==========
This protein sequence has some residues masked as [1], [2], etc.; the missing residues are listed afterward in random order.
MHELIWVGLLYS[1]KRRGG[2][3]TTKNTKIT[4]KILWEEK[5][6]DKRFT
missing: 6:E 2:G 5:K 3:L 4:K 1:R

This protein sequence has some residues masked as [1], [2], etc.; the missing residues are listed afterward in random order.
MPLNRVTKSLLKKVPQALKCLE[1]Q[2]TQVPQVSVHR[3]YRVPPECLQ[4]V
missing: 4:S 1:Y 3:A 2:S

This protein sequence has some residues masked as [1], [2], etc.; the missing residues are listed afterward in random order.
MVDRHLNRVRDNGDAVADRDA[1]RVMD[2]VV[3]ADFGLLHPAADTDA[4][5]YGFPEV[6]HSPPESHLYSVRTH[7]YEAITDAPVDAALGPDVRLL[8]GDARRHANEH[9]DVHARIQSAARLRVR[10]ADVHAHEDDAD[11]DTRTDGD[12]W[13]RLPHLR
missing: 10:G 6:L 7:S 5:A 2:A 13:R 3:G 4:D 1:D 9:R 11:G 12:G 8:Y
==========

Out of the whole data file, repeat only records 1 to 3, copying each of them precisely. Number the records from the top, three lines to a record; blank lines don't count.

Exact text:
This protein sequence has some residues masked as [1], [2], etc.; the missing residues are listed afterward in random order.
MHELIWVGLLYS[1]KRRGG[2][3]TTKNTKIT[4]KILWEEK[5][6]DKRFT
missing: 6:E 2:G 5:K 3:L 4:K 1:R

This protein sequence has some residues masked as [1], [2], etc.; the missing residues are listed afterward in random order.
MPLNRVTKSLLKKVPQALKCLE[1]Q[2]TQVPQVSVHR[3]YRVPPECLQ[4]V
missing: 4:S 1:Y 3:A 2:S

This protein sequence has some residues masked as [1], [2], etc.; the missing residues are listed afterward in random order.
MVDRHLNRVRDNGDAVADRDA[1]RVMD[2]VV[3]ADFGLLHPAADTDA[4][5]YGFPEV[6]HSPPESHLYSVRTH[7]YEAITDAPVDAALGPDVRLL[8]GDARRHANEH[9]DVHARIQSAARLRVR[10]ADVHAHEDDAD[11]DTRTDGD[12]W[13]RLPHLR
missing: 10:G 6:L 7:S 5:A 2:A 13:R 3:G 4:D 1:D 9:R 11:G 12:G 8:Y